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The Collaborative International Dictionary

Shamanism \Sha"man*ism\, n. The type of religion which once prevalied among all the Ural-Altaic peoples (Tungusic, Mongol, and Turkish), and which still survives in various parts of Northern Asia. The Shaman, or wizard priest, deals with good as well as with evil spirits, especially the good spirits of ancestors.
--Encyc. Brit.

Douglas Harper's Etymology Dictionary

1780, from shaman + -ism. Related: Shamanistic.


n. a range of traditional beliefs and practices concerned with communication with the spirit world

  1. n. any animistic religion similar to Asian shamanism (especially as practiced by certain Native American tribes)

  2. an animistic religion of northern Asia having the belief that the mediation between the visible and the spirit worlds is effected by shamans [syn: Asian shamanism]


Shamanism ( or ) is a practice that involves a practitioner reaching altered states of consciousness in order to perceive and interact with a spirit world and channel these transcendental energies into this world. A shaman is a person regarded as having access to, and influence in, the world of benevolent and malevolent spirits, who typically enters into a trance state during a ritual, and practices divination and healing.

The word "shaman" probably originates from the Tungusic Evenki language of North Asia. According to ethnolinguist Juha Janhunen, "the word is attested in all of the Tungusic idioms" such as Negidal, Lamut, Udehe/Orochi, Nanai, Ilcha, Orok, Manchu and Ulcha, and "nothing seems to contradict the assumption that the meaning 'shaman' also derives from Proto-Tungusic" and may have roots that extend back in time at least two millennia. The term was introduced to the west after Russian forces conquered the shamanistic Khanate of Kazan in 1552. The term "shamanism" was first applied by western anthropologists to the ancient religion of the Turks and Mongols, as well as those of the neighboring Tungusic and Samoyedic-speaking peoples. Upon learning more about religious traditions across the world, some anthropologists began to also use the term to describe unrelated magico-religious practices found within the ethnic religions of other parts of Asia, Africa, Australasia and the Americas, as they believed these practices to be similar to one another.

Mircea Eliade writes, "A first definition of this complex phenomenon, and perhaps the least hazardous, will be: shamanism = 'technique of religious ecstasy'." Shamanism encompasses the premise that shamans are intermediaries or messengers between the human world and the spirit worlds. Shamans are said to treat ailments/illness by mending the soul. Alleviating traumas affecting the soul/spirit restores the physical body of the individual to balance and wholeness. The shaman also enters supernatural realms or dimensions to obtain solutions to problems afflicting the community. Shamans may visit other worlds/dimensions to bring guidance to misguided souls and to ameliorate illnesses of the human soul caused by foreign elements. The shaman operates primarily within the spiritual world, which in turn affects the human world. The restoration of balance results in the elimination of the ailment.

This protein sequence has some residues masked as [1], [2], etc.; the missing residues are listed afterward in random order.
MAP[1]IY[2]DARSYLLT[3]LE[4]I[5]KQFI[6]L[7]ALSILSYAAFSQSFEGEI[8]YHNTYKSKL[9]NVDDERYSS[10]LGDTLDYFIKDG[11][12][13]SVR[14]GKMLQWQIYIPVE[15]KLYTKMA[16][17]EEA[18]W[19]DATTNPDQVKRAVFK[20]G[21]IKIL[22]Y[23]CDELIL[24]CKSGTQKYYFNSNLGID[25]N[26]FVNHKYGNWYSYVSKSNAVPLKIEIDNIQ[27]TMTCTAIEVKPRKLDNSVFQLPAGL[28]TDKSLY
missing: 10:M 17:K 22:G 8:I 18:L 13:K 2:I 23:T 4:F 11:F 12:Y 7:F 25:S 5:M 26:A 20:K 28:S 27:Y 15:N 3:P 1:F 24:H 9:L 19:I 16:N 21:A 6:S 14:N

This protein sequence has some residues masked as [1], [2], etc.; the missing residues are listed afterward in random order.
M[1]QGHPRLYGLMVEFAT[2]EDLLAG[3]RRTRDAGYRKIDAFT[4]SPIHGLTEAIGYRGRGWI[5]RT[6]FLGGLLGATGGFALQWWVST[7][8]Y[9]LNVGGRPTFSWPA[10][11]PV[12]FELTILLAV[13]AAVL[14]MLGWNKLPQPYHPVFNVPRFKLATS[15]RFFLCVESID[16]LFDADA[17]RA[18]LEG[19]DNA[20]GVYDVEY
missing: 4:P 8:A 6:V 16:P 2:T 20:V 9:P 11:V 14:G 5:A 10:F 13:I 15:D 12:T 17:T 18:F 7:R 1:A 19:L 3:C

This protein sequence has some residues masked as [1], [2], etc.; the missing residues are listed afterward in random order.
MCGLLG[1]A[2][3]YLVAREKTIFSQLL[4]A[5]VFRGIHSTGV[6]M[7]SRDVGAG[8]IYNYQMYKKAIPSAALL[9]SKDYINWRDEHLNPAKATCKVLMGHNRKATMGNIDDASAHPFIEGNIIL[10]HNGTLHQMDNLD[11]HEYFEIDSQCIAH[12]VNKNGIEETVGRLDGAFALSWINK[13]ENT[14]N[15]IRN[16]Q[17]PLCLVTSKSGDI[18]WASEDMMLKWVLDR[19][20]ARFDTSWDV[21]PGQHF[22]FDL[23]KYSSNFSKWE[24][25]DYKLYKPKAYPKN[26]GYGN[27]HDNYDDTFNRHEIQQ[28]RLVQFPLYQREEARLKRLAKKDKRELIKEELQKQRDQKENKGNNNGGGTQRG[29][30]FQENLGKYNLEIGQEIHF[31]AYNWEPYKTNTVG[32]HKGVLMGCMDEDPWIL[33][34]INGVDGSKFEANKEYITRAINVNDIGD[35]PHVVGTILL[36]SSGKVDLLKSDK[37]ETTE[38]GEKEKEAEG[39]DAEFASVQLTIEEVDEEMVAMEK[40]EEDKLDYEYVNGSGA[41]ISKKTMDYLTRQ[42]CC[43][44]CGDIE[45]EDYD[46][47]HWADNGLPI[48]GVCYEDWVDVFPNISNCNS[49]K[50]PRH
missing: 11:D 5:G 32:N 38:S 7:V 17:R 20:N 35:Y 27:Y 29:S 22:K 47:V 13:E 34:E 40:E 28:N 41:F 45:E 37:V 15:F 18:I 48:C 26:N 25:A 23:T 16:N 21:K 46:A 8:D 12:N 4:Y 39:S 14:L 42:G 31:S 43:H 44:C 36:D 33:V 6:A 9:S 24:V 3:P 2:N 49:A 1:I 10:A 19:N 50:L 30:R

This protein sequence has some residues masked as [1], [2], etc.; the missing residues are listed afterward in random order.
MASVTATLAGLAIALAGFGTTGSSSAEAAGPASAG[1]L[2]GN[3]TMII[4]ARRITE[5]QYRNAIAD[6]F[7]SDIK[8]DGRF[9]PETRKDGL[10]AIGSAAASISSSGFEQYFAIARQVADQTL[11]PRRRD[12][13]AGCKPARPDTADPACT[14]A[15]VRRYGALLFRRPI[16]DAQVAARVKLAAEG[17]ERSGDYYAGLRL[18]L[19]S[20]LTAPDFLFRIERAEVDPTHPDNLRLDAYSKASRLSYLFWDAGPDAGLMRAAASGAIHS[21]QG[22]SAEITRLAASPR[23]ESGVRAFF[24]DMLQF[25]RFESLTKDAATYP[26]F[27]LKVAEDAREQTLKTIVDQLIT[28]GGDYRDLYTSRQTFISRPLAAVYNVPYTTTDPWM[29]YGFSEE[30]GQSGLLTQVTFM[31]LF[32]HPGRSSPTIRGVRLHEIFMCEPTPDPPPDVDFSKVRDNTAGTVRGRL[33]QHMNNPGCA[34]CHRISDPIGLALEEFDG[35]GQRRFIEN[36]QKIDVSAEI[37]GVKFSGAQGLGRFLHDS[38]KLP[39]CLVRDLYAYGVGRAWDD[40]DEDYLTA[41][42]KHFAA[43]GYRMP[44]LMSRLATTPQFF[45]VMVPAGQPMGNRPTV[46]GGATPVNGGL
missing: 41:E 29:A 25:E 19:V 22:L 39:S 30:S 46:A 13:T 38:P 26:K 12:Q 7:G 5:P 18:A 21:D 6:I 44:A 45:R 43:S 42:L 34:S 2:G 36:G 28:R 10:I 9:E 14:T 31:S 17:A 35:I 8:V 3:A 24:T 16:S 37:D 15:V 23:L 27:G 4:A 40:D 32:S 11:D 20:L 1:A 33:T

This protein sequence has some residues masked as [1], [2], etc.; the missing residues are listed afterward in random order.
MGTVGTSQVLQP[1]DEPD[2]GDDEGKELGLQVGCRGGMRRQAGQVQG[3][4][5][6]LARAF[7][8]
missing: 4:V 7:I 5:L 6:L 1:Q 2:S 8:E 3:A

Shamanic beliefs and practices have attracted the interest of scholars from a wide variety of disciplines, including anthropologists, archaeologists, historians, religious studies scholars, and psychologists. Hundreds of books and academic papers on the subject have been produced, with a peer-reviewed academic journal being devoted to the study of shamanism. In the 20th century, many westerners involved in the counter-cultural movement have created modern magico-religious practices influenced by their ideas of indigenous religions from across the world, creating what has been termed neoshamanism or the neoshamanic movement. It has affected the development of many neopagan practices.

Usage examples of "shamanism".

For centuries, the value of shamanism had been scorned by practitioners of Western medicine.

How strange it was that the child Alara meditated for had no gift for shamanism, the child she bore in her youth was gifted, but not outstandingly so, and the child that was not of the Kin at all would be a fit apprentice for Father Dragon himself if only she were of draconic blood and breeding.

His early life was involved with the myths, legends, shamanism of his people, and since this background was still a strong element in his character, I tried to show this by interspersing in the narrative my paraphrases of different sections of the Navajo creation myth and other appropriate legendary material.

Fred Alan Wolf's drug-induced mystical experience led him to this startling realization: "I was on this quest [using the psychedelic vine ayahuasca] trying to understand shamanism from the point of view of physics.

He acknowledges that a few shamans very likely transcended their own path and disclosed causal and nondual occasions, but the central and most defining characteristics of shamanism seem to be quite clearly subtle-level phenomena.

I mean, I'm not here to name names, but I'll assure you the major marketers of non-psychedelic shamanism were turned on to the power of shamanism by their experiences with psychedelics and I take a very hard-core position on this just to infuriate people.

This is the core philosophy that lies behind Shamanism, Buddhism, Taoism, this is the perception of the perennial philosophy, and I believe that using the lessons of the 20th century -- what was learned at Auschwitz and in the Haight-Ashbury, and at Alamogordo and Nagasaki -- using the lessons of the 20th century, the new youth culture can at least create a viable human alternative.